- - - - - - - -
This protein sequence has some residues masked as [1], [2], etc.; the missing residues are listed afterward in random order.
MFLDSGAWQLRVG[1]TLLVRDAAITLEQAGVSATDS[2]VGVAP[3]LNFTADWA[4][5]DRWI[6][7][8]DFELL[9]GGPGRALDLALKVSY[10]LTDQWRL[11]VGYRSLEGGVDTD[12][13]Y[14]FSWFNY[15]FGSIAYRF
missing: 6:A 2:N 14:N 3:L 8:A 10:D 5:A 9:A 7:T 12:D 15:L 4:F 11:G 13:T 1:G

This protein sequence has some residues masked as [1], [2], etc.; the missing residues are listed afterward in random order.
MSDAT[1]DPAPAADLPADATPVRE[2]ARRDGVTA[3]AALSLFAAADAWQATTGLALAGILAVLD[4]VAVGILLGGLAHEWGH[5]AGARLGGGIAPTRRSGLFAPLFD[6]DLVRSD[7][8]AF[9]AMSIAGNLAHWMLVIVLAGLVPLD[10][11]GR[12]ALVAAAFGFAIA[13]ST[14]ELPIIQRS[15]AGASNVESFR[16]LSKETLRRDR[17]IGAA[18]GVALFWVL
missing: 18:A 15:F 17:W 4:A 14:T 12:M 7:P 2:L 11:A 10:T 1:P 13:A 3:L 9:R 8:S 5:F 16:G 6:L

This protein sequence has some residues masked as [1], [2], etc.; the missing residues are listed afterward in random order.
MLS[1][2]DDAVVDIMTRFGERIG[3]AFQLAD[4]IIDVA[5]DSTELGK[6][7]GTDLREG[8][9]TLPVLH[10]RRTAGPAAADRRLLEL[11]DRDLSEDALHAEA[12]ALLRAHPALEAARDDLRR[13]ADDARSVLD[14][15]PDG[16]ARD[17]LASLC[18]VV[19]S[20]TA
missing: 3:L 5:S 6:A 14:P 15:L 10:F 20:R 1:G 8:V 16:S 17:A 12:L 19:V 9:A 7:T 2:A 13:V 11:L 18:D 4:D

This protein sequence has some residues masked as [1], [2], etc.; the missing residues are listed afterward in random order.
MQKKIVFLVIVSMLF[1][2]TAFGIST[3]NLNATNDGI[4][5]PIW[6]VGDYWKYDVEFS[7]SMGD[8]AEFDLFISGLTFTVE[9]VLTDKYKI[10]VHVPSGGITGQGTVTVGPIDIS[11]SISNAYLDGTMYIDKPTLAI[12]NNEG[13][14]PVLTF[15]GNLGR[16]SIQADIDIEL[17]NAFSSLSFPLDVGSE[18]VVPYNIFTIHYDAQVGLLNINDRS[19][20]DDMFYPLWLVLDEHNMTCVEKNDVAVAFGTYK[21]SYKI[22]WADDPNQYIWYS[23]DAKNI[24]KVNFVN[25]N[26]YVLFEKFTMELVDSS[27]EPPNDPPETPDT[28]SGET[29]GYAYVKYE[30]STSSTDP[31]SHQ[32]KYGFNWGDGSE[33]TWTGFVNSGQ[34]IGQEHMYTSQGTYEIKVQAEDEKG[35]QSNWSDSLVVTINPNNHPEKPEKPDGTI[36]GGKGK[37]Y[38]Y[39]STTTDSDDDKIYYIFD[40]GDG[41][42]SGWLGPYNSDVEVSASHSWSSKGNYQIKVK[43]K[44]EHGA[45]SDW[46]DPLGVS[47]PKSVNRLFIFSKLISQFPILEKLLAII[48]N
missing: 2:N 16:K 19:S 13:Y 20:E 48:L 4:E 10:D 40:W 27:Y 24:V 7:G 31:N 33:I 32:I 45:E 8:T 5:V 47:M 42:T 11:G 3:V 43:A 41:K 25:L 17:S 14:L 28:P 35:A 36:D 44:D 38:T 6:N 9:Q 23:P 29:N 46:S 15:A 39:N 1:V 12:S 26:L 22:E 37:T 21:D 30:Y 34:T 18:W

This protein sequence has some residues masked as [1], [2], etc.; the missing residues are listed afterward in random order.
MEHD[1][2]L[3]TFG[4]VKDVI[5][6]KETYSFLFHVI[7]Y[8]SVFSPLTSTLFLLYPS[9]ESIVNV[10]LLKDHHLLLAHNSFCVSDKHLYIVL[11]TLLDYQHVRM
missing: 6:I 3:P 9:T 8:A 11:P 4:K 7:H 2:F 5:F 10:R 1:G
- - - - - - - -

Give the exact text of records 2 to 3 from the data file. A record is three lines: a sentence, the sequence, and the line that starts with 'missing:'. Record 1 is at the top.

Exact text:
This protein sequence has some residues masked as [1], [2], etc.; the missing residues are listed afterward in random order.
MSDAT[1]DPAPAADLPADATPVRE[2]ARRDGVTA[3]AALSLFAAADAWQATTGLALAGILAVLD[4]VAVGILLGGLAHEWGH[5]AGARLGGGIAPTRRSGLFAPLFD[6]DLVRSD[7][8]AF[9]AMSIAGNLAHWMLVIVLAGLVPLD[10][11]GR[12]ALVAAAFGFAIA[13]ST[14]ELPIIQRS[15]AGASNVESFR[16]LSKETLRRDR[17]IGAA[18]GVALFWVL
missing: 18:A 15:F 17:W 4:A 14:T 12:M 7:P 2:L 11:A 10:T 1:P 13:A 3:L 9:R 8:S 5:F 16:G 6:L

This protein sequence has some residues masked as [1], [2], etc.; the missing residues are listed afterward in random order.
MLS[1][2]DDAVVDIMTRFGERIG[3]AFQLAD[4]IIDVA[5]DSTELGK[6][7]GTDLREG[8][9]TLPVLH[10]RRTAGPAAADRRLLEL[11]DRDLSEDALHAEA[12]ALLRAHPALEAARDDLRR[13]ADDARSVLD[14][15]PDG[16]ARD[17]LASLC[18]VV[19]S[20]TA
missing: 3:L 5:S 6:A 14:P 15:L 10:F 20:R 1:G 8:V 16:S 17:A 12:L 19:V 9:A 7:T 2:A 13:V 11:L 18:D 4:D